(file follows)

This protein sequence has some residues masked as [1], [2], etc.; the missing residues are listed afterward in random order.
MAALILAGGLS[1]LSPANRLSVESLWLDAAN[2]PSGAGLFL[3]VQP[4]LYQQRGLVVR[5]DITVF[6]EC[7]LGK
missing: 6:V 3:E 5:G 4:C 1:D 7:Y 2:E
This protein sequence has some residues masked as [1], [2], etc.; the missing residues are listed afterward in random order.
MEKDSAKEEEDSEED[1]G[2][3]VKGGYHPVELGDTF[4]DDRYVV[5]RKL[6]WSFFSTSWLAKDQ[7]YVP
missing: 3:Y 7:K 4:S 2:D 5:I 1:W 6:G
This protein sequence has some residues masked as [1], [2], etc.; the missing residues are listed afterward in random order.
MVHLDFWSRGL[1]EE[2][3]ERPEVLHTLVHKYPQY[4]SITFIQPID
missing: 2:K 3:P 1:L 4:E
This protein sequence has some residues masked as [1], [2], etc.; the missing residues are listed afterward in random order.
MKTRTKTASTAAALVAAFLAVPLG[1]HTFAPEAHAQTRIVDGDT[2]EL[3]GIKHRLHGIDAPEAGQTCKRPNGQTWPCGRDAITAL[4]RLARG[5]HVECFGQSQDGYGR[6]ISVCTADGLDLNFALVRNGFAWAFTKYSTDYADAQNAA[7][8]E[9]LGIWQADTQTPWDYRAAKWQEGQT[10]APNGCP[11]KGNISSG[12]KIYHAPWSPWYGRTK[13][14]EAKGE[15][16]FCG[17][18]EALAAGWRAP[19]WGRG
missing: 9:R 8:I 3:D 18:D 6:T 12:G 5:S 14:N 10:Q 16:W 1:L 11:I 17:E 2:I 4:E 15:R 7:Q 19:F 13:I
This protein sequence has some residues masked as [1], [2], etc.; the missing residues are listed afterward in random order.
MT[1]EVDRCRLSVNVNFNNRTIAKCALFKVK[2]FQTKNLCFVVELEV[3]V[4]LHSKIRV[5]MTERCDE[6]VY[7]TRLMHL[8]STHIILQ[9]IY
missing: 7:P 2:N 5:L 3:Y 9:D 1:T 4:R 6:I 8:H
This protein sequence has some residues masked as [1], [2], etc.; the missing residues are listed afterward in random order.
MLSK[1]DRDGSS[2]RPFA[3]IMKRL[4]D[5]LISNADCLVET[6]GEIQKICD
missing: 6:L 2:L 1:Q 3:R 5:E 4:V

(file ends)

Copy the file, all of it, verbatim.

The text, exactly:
This protein sequence has some residues masked as [1], [2], etc.; the missing residues are listed afterward in random order.
MAALILAGGLS[1]LSPANRLSVESLWLDAAN[2]PSGAGLFL[3]VQP[4]LYQQRGLVVR[5]DITVF[6]EC[7]LGK
missing: 6:V 3:E 5:G 4:C 1:D 7:Y 2:E
This protein sequence has some residues masked as [1], [2], etc.; the missing residues are listed afterward in random order.
MEKDSAKEEEDSEED[1]G[2][3]VKGGYHPVELGDTF[4]DDRYVV[5]RKL[6]WSFFSTSWLAKDQ[7]YVP
missing: 3:Y 7:K 4:S 2:D 5:I 1:W 6:G
This protein sequence has some residues masked as [1], [2], etc.; the missing residues are listed afterward in random order.
MVHLDFWSRGL[1]EE[2][3]ERPEVLHTLVHKYPQY[4]SITFIQPID
missing: 2:K 3:P 1:L 4:E
This protein sequence has some residues masked as [1], [2], etc.; the missing residues are listed afterward in random order.
MKTRTKTASTAAALVAAFLAVPLG[1]HTFAPEAHAQTRIVDGDT[2]EL[3]GIKHRLHGIDAPEAGQTCKRPNGQTWPCGRDAITAL[4]RLARG[5]HVECFGQSQDGYGR[6]ISVCTADGLDLNFALVRNGFAWAFTKYSTDYADAQNAA[7][8]E[9]LGIWQADTQTPWDYRAAKWQEGQT[10]APNGCP[11]KGNISSG[12]KIYHAPWSPWYGRTK[13][14]EAKGE[15][16]FCG[17][18]EALAAGWRAP[19]WGRG
missing: 9:R 8:I 3:D 18:D 6:T 12:G 5:S 14:N 10:Q 16:W 1:L 11:I 17:E 2:I 4:E 15:R 7:Q 19:F 13:I
This protein sequence has some residues masked as [1], [2], etc.; the missing residues are listed afterward in random order.
MT[1]EVDRCRLSVNVNFNNRTIAKCALFKVK[2]FQTKNLCFVVELEV[3]V[4]LHSKIRV[5]MTERCDE[6]VY[7]TRLMHL[8]STHIILQ[9]IY
missing: 7:P 2:N 5:L 3:Y 9:D 1:T 4:R 6:I 8:H
This protein sequence has some residues masked as [1], [2], etc.; the missing residues are listed afterward in random order.
MLSK[1]DRDGSS[2]RPFA[3]IMKRL[4]D[5]LISNADCLVET[6]GEIQKICD
missing: 6:L 2:L 1:Q 3:R 5:E 4:V